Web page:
For the 2017 Web Globalization Report Card, we studied the following 14 automotive websites:
- Land Rover
Historically, automotive websites have been strong on languages but weak on global consistency and global navigation. And while most automotive websites continue to struggle on these fronts, I was pleased to see Nissan’s new global website design, a big reason why Nissan emerged number one for the first time.
BMW was the leader last year, with support for 41 languages and average global consistency. But Nissan’s new web design is more consistent and generally exhibits greater depth of localization. While many automakers do exhibit some degree of global consistency within a region, such as within Europe, it’s rare to see global consistency across regions. Shown below are Nissan’s Germany and Brazil home pages:
You’ll find few automotive websites that support consistency to this degree between these two distinct markets.
Nissan added a language last year and is now is tied with Honda for the lead in languages, at an impressive 46 languages. Nissan also stands apart in its support for local-language social feeds. For instance, here is an excerpt from the Spain home page:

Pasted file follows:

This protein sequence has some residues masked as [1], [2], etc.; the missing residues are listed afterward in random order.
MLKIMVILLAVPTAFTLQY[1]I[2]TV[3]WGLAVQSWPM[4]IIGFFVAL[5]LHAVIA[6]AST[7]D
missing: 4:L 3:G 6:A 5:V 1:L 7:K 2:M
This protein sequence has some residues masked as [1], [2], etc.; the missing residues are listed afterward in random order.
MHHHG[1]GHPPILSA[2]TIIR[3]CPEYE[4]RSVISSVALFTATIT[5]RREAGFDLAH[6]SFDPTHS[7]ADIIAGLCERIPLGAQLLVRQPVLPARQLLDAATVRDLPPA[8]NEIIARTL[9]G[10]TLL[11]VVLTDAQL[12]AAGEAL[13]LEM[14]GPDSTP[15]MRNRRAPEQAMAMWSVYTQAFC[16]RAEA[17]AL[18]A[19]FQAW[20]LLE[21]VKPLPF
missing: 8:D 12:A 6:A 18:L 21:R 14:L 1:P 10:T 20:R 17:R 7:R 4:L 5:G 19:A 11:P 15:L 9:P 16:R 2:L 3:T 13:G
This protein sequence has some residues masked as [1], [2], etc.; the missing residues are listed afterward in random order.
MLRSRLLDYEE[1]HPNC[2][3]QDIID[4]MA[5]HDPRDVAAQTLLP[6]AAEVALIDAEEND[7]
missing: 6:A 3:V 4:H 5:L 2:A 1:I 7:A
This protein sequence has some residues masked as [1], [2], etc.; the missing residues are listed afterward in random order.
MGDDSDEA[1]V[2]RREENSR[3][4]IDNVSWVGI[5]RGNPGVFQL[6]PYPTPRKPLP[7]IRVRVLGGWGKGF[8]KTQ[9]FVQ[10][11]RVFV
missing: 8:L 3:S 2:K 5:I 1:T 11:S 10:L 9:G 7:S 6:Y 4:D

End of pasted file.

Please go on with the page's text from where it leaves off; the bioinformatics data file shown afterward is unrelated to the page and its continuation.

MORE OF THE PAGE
When it comes to global navigation, sadly, no automotive website stands apart. Nissan, like many companies, incorrectly relies on flags. But it does do a very good job of supporting country codes.
What’s the best global website among American-based automotive companies? That would be Chevrolet. While many GB brands are, globally speaking, a mess, Chevrolet does exhibit a number of global best practices. It also does a good job of supporting Spanish for the US market:
Tesla was a new addition to the Report Card this year. And while the website does support strong global consistency, it lags in languages and in global navigation — also relying heavily on flags. Here’s the global gateway:
Hyundai finished last in our ranking this year, with low scores across the board, with the exception of global reach (languages). Note that Hyundai supports an impressive 43 languages, which goes to show that languages alone do not make for a successful global website.
Automotive companies are highly decentralized organizations with independent web teams and budgets, which often results in websites that share few design elements across country/region websites. But Nissan has taken a promising step forward, one that I believe other automakers are sure to follow.
For more information, check out the Web Globalization Report Card. It includes more than 25 pages of automotive website profiles.